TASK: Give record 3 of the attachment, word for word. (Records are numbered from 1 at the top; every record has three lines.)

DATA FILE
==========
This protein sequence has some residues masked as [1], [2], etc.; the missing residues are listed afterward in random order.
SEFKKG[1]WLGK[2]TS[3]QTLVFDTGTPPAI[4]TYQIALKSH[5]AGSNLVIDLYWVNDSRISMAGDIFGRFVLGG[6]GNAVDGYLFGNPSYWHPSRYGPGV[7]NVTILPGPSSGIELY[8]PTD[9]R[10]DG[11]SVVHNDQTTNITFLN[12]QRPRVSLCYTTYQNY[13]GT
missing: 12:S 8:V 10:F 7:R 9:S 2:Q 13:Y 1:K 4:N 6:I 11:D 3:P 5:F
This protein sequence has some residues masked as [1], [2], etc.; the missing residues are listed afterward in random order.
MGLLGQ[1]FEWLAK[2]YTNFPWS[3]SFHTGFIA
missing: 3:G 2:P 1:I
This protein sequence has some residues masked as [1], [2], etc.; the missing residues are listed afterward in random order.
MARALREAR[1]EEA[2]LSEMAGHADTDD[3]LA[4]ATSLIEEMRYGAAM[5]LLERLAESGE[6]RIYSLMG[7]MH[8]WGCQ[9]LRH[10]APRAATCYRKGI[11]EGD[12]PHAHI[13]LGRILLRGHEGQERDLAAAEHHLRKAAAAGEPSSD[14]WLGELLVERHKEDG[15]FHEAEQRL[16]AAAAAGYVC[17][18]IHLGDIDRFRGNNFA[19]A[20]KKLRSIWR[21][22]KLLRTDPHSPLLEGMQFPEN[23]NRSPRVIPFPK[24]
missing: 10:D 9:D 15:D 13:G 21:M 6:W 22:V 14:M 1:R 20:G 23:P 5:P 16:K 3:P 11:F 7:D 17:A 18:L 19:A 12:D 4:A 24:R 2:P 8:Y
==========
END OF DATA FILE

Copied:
This protein sequence has some residues masked as [1], [2], etc.; the missing residues are listed afterward in random order.
MARALREAR[1]EEA[2]LSEMAGHADTDD[3]LA[4]ATSLIEEMRYGAAM[5]LLERLAESGE[6]RIYSLMG[7]MH[8]WGCQ[9]LRH[10]APRAATCYRKGI[11]EGD[12]PHAHI[13]LGRILLRGHEGQERDLAAAEHHLRKAAAAGEPSSD[14]WLGELLVERHKEDG[15]FHEAEQRL[16]AAAAAGYVC[17][18]IHLGDIDRFRGNNFA[19]A[20]KKLRSIWR[21][22]KLLRTDPHSPLLEGMQFPEN[23]NRSPRVIPFPK[24]
missing: 10:D 9:D 15:D 13:G 21:M 6:W 22:V 14:M 1:R 20:G 23:P 5:P 16:K 3:P 11:F 7:D 17:A 18:L 19:A 12:D 4:A 24:R 2:P 8:Y